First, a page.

For NRIs, duration of stay in India determines tax liability
Your period of stay during the financial year is the determining factor
I am a citizen of Singapore but I am originally from India. All my investments are in Singapore and I do not have any income arising in India. Next year, I plan to come to India for six months to be with my children. Will my status change to that of a resident? Will I have to declare my global income to Indian tax authorities?
Since you will be coming to India for a limited period of six months and not with an intention to permanently settle, under Foreign Exchange Management Act, you will continue to be a non-resident. However, for the purpose of determining your residential status under the income tax laws, it is your period of stay during the FINANCIAL year commencing from 1 April and ending on the following 31 March which is the determining factor. If your stay in India exceeds 182 days during the financial year, you will be considered as a resident. However, if either you have been a non-resident in India in nine out of ten preceding years or your stay in India for the preceding seven years is less than 739 days, you will be considered to be a resident but not ordinarily resident. In such a case, it is only your income earned, received or income which accrues or arises in India which will be taxable in India. In your case, since you do not have any such income, there will be no income tax liability.
I want to send around $20,000 to my parents in India this year. Please let me know, what is maximum tax-free amount I can send?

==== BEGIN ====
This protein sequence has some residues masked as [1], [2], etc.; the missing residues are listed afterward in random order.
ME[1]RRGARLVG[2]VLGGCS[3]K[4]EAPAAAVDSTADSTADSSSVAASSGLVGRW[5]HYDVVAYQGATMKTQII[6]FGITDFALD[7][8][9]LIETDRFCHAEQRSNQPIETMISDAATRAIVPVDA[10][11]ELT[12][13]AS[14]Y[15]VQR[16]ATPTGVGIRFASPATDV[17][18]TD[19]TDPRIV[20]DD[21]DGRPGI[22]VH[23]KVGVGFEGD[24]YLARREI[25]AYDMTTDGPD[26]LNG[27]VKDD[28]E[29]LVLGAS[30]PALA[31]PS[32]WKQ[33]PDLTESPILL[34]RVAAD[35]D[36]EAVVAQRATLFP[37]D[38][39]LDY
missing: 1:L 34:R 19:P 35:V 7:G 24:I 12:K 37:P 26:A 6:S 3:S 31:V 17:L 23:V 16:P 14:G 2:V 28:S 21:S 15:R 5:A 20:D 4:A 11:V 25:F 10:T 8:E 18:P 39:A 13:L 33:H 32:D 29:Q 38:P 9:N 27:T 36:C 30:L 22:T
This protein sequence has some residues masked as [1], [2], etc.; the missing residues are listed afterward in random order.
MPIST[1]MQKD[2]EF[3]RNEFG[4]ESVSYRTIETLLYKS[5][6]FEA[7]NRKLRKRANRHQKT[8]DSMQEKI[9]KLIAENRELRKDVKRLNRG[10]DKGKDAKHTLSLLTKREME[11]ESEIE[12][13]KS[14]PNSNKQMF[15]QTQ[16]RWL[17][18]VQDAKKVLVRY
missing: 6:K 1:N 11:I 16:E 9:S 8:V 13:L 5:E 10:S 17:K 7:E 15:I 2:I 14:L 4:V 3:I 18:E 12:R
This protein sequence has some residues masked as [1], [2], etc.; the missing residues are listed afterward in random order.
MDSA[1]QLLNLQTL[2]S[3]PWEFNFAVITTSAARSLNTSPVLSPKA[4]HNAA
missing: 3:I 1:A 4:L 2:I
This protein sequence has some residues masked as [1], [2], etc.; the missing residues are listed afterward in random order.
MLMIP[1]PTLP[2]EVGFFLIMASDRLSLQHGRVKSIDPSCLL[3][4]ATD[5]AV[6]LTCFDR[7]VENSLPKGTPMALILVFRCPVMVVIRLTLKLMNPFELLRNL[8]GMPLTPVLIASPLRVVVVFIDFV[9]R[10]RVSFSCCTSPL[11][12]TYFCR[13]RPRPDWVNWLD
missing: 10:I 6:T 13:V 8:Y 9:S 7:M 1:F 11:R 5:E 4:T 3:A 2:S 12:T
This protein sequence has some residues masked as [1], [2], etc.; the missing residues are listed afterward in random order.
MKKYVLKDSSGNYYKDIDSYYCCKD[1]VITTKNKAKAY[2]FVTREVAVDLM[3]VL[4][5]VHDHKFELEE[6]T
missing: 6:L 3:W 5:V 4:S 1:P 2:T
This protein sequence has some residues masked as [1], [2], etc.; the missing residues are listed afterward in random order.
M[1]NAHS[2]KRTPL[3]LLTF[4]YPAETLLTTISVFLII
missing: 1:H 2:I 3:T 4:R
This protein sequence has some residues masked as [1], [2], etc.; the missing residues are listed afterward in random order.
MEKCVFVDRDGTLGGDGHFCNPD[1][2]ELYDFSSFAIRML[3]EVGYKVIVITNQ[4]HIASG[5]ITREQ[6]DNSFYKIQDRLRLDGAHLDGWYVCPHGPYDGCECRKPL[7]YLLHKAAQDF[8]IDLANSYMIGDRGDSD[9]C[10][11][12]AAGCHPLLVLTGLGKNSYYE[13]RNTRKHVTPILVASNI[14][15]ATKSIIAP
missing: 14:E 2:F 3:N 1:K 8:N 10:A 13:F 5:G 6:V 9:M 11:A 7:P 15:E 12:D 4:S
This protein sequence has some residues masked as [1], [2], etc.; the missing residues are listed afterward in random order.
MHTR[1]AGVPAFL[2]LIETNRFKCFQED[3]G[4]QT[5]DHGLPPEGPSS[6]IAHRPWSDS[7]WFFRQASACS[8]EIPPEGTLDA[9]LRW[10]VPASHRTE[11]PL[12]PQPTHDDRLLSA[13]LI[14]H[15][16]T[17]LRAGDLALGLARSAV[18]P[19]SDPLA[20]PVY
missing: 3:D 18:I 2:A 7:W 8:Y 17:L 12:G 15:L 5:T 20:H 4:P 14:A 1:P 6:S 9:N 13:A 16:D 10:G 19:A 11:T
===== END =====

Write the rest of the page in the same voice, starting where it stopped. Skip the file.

There is no gift tax in India under the present tax laws. However, under the Indian income tax laws, gift comprising sums of MONEY exceeding Rs.50,000 are considered as income in the hands of the recipient and are liable to tax as income from other sources. Such gifts, if received from relatives, are exempt from tax. Relatives for this purpose include lineal ascendants and descendants and hence the gift received from you by your parents will not be considered as taxable; there would be no tax liability in India on the amount of $20,000. There is no maximum tax-free limit to the amount that you can remit as gift. However, your parents would need to prove the source of the gift to income tax officer. Further the income tax officer could also seek evidence of capacity of the donor of the gift and could call for your tax returns and/or other documents to assess the genuineness of the gift. It would be advisable to have in place gift confirmation and remittance documents.